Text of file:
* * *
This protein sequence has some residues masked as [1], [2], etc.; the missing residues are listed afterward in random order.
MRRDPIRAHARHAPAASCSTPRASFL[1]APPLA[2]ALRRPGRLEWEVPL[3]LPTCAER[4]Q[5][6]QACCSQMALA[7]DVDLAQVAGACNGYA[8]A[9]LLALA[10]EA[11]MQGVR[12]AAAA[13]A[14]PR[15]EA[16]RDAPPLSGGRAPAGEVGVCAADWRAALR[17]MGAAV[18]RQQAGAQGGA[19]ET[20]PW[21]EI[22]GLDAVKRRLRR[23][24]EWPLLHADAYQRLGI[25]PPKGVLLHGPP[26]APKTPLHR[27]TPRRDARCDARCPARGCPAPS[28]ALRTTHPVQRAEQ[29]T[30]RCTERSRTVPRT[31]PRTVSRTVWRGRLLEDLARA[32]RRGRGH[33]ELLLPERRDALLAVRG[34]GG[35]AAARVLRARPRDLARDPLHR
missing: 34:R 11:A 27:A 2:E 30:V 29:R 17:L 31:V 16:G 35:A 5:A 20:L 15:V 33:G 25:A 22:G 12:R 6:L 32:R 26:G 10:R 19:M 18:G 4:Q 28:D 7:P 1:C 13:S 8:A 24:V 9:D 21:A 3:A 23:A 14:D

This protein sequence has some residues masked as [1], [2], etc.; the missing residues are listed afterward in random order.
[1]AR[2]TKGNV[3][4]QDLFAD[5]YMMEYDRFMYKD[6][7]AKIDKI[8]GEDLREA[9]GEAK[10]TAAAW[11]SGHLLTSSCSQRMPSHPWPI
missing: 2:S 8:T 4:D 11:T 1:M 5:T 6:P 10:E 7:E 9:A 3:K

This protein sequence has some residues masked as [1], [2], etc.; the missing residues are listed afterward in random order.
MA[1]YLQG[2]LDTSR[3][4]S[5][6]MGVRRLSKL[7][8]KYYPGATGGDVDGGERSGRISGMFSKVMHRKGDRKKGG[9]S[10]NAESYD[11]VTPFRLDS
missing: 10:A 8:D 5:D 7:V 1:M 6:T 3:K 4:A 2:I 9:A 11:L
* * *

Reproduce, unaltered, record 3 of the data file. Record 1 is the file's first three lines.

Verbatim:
This protein sequence has some residues masked as [1], [2], etc.; the missing residues are listed afterward in random order.
MA[1]YLQG[2]LDTSR[3][4]S[5][6]MGVRRLSKL[7][8]KYYPGATGGDVDGGERSGRISGMFSKVMHRKGDRKKGG[9]S[10]NAESYD[11]VTPFRLDS
missing: 10:A 8:D 5:D 7:V 1:M 6:T 3:K 4:A 2:I 9:A 11:L